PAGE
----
The author’s garden comes to life in June, 2020. Photo by Nancy Peterson. professionally landscaped with plants, shrubs and trees that would be attractive and beneficial to birds, bees, butterflies and bugs and not attractive to munching deer. We’re proud that our property recently received Habitat Hero Garden status from Audubon Rockies. If you’re in the neighborhood, stop by, say hello and admire our garden paradise at 905 Melissa Lane. We hope you’ll be inspired!
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banned, I believe we will be having the same conversation about all of these issues next year because the real issue is a huge increase in visitation to a place that currently lacks the infrastructure to handle it. ATV users are one of the many user groups that would benefit from increased education and enforcement. In the past few months, we’ve heard a handful of people make repeated calls for the outright banning of ATVs in Marble and on CR3. Maybe permit systems, increased development, or outright bans will be needed in the future to manage the visitor boom — as has been implemented in other high-use areas — but I don’t support jumping straight to any of those solutions. I fully support the education and information campaigns planned for this summer, along with the other plans in place to manage
parking and increase enforcement. Kelsy Been Marble
Celebrating educators The Roaring Fork Schools are recognizing May as Staff Appreciation Month. As we celebrate end-of-year achievements for our students and schools, we want to recognize the heroic teachers and staff members who make those successes possible. While we have worked hard over many years to build a world-class school district, nothing makes a bigger difference than the people who work with your children in the classroom, on the playing fields, in the cafeteria and on the school bus. This year, more than at any other time in recent history, the people who work in our schools have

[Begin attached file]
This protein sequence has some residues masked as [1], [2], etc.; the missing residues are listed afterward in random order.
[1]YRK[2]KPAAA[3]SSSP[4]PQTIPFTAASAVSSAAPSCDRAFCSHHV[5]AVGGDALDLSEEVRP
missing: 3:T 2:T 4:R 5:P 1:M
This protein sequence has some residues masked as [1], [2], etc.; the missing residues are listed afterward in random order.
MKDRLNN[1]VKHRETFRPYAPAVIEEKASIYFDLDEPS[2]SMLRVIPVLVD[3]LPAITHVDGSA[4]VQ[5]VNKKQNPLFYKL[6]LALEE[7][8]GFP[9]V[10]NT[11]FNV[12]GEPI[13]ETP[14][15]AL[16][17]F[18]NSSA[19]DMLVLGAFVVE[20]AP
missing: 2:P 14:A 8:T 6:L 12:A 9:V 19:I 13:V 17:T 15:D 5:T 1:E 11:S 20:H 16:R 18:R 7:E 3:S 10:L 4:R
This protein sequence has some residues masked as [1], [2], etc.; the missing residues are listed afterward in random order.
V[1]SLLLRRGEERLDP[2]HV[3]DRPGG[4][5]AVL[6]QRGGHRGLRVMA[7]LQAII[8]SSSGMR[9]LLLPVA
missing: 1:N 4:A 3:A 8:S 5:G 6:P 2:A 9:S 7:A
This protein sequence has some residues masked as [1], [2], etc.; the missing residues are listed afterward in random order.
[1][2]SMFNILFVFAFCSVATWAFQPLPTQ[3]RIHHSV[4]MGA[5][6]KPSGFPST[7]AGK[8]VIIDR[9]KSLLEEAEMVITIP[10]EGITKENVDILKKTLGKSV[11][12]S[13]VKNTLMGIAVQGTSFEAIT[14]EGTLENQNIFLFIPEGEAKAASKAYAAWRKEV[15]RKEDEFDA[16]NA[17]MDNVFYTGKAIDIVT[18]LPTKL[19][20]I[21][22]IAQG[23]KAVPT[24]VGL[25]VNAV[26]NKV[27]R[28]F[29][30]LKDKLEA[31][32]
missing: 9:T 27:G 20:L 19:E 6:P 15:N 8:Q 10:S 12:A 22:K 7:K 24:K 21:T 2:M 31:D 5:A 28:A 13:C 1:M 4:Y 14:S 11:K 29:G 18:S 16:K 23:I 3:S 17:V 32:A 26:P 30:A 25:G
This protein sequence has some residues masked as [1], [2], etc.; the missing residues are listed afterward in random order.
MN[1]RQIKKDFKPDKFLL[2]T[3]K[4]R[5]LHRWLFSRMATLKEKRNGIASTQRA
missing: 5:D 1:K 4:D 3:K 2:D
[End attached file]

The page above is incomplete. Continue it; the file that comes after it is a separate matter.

stepped up, taken personal risks, learned new skills, managed health and safety concerns, and made strides in student learning. Every time I read a newspaper headline about “lost learning” in other parts of the country, I feel gratitude for the teachers and staff members who helped our students learn many new skills, knowledge, resilience, perseverance and empathy. Let’s also remember that our teachers and staff members struggle to afford to live and work in our community. While our school district has the third highest cost of living in Colorado, our per-pupil funding ranks 60th. Due to tight fiscal management, we are able to pay our teachers the 37th highest wages in the state, but that’s not enough. So, in addition to sharing gratitude for the people who work with your children, please consider that the time has come for us as a community to step up in the voting booth to contribute to a local solution to the pending wage
A special heartfelt Thank You with Love to Mother, Mammy, and Katie and especially to you Carly, for a job well done! And from Carly to her sweet “Momma" . She was never too old to sit on her lap.
HAPPY MOTHER’S DAY TO ALL YOU MOMS! 970-704-1101 970-704-9101 Fax firstname.lastname@example.org frostycpa.com 1101 Village Road LLA2 Carbondale, Colorado 24 • THE SOPRIS SUN • soprissun.com •May 6 - 12, 2021
JOHN FROST MERRIOT Certified Public Accountant
crisis in our schools. Now more than ever, we appreciate every staff member for making a difference for our students and communities. Personally, and on behalf of the board of education and leadership team of the school district, I want to thank all staff members for making the Roaring Fork Schools a great place to learn. Superintendent Rob Stein Roaring Fork School District
Listen In the night dark trees An Intelligence of owls Tutor their young ones. Jampa Carbondale
Spirals of Gratitude
Espirales de Gratitud
By William Evans
Traducción y foto por Raleigh Burleigh
is a way of seeing the world.
es la forma de ver al mundo.
Remembering the life cycle and
Recordando que los ciclos de vida y
water cycle are one - inspires
agua son uno - inspira
dancing and singing
bailando y cantando
in spirals of gratitude
en espirales de gratitud
connecting upstream with downstream.
conectando río arriba con río abajo.
Where living water swirls,
Donde agua viviente se arremolina,
dwells within our cells, is expressed as appreciation -
habita nuestras células, se expresa con aprecio -
we heal our relationships
sanamos nuestros vínculos
in a living world.
en un mundo viviente.